DISCOVERIES: Jenny Douglas, “To Build a Brooklyn Cottage: Journey of Discovery in Six Parts” (2/6)

Jenny Douglas-01That the The Brooklyn Cottage exists is itself a mini-marvel of the 21st century. This salon series is the brainchild of the eternally curious, questioning, meditator, aesthete and bon vivant Jenny Douglas. Founded in the aftermath of her divorce, this “urban farmer of the heart” has husbanded something quite extraordinary into being—proving that yes, idealism alone is a sufficient fertilizer! She hosts her meetings-of-the-minds in her Brooklyn townhouse’s bona fide parlor with its bona fide hearth, which she uses in the way that these gracious spaces were intended: to provide a welcoming setting for people to mutually engage, entertain, educate and delight. This has proven to be the perfect backdrop for the parade of types of all stripes she has invited to share their discoveries—and spark discoveries in others (including yours truly). Like the Shinto Torii gates of Japan (the country of her childhood), Jenny’s evenings are portals from the mundane to that simple, sublime sacredness that occurs when great people of goodwill convene under one roof—offline!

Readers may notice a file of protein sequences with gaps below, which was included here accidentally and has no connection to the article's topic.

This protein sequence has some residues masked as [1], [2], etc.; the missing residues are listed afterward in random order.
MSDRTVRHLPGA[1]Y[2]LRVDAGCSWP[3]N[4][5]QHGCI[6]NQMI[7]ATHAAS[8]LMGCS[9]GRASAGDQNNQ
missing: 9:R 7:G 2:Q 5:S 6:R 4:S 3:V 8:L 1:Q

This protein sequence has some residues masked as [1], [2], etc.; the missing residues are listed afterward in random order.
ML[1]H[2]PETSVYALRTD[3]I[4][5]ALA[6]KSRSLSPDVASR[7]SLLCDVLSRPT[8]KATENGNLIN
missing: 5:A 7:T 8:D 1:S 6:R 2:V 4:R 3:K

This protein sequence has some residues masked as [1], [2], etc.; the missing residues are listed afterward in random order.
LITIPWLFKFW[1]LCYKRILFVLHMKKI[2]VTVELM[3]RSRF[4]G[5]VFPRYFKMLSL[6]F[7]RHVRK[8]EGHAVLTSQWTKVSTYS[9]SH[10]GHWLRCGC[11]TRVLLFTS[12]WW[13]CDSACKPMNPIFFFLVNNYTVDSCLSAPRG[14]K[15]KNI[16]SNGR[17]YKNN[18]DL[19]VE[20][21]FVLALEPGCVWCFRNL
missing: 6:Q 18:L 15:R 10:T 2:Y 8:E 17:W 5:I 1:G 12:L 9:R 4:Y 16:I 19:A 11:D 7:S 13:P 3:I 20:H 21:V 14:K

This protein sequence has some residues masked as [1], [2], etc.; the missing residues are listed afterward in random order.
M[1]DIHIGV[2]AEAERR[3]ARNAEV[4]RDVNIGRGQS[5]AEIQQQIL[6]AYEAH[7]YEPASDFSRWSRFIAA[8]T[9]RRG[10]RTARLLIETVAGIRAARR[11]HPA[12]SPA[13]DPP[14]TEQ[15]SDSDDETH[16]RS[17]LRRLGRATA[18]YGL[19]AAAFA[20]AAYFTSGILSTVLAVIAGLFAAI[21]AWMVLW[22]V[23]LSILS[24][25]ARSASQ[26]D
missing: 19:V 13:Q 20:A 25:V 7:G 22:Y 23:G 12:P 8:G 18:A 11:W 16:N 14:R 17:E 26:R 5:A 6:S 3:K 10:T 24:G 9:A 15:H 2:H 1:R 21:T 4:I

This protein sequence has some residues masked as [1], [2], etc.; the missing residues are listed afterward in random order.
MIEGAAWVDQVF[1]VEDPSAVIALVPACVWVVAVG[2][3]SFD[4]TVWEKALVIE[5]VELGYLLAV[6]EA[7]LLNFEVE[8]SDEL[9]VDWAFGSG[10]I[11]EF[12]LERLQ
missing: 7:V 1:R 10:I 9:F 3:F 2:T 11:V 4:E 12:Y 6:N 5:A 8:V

~Victoria C. Rowan, Ideasmyth Creatrix-in-Chief


Yazmany and I decided that the Brooklyn Cottage would have monthly themes around which various programs–storytelling evenings, cooking classes, meditation gatherings, writing workshops, pop-up art shows–would revolve.

Our first month’s theme, in March 2012, was Failure. Our friend Cali Rivera, formerly the sous chef for the acclaimed Prune restaurant on the Lower East Side, presided over a cooking class celebrating dishes that were originally seen as failures (Tart Tatin, anyone?). Philip Kirakofe came to talk about The Failure Club, his start-up that dares its enrollees to risk more, risk bigger, and fail often. We had a Failure to Meditate Well, which gave credence to the importance of just sitting, no matter what.

And we finished out our debut month with this: an evening of Stories About Failure.


Stories about failure

I rarely suggest designs to Yazmany. As the poet David Whyte has said: “What you can plan is too small for you to live.”

jenny_2~~~In the spring of 2012, serendipity prompted Jenny Douglas to integrate her experiences as a TV/radio news producer, her degrees from Sarah Lawrence and Columbia Journalism School, and her globetrotting childhood into her new calling: an urban farmer of the heart. The result was The Brooklyn Cottage.

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